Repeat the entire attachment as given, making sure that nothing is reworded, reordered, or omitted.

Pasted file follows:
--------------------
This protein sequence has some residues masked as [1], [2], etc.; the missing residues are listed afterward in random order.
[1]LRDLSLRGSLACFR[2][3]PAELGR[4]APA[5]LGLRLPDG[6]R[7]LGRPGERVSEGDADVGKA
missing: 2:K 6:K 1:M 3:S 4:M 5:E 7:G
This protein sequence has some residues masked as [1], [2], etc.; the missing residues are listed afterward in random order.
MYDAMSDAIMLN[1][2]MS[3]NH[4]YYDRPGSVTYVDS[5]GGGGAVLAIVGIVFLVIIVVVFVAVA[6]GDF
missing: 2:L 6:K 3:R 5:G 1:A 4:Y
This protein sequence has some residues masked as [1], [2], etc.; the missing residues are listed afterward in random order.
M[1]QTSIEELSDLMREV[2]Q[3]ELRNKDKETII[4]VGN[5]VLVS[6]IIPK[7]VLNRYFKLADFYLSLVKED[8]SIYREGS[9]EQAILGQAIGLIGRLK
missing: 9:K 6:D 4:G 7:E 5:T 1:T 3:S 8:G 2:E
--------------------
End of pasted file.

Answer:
This protein sequence has some residues masked as [1], [2], etc.; the missing residues are listed afterward in random order.
[1]LRDLSLRGSLACFR[2][3]PAELGR[4]APA[5]LGLRLPDG[6]R[7]LGRPGERVSEGDADVGKA
missing: 2:K 6:K 1:M 3:S 4:M 5:E 7:G
This protein sequence has some residues masked as [1], [2], etc.; the missing residues are listed afterward in random order.
MYDAMSDAIMLN[1][2]MS[3]NH[4]YYDRPGSVTYVDS[5]GGGGAVLAIVGIVFLVIIVVVFVAVA[6]GDF
missing: 2:L 6:K 3:R 5:G 1:A 4:Y
This protein sequence has some residues masked as [1], [2], etc.; the missing residues are listed afterward in random order.
M[1]QTSIEELSDLMREV[2]Q[3]ELRNKDKETII[4]VGN[5]VLVS[6]IIPK[7]VLNRYFKLADFYLSLVKED[8]SIYREGS[9]EQAILGQAIGLIGRLK
missing: 9:K 6:D 4:G 7:E 5:T 1:T 3:S 8:G 2:E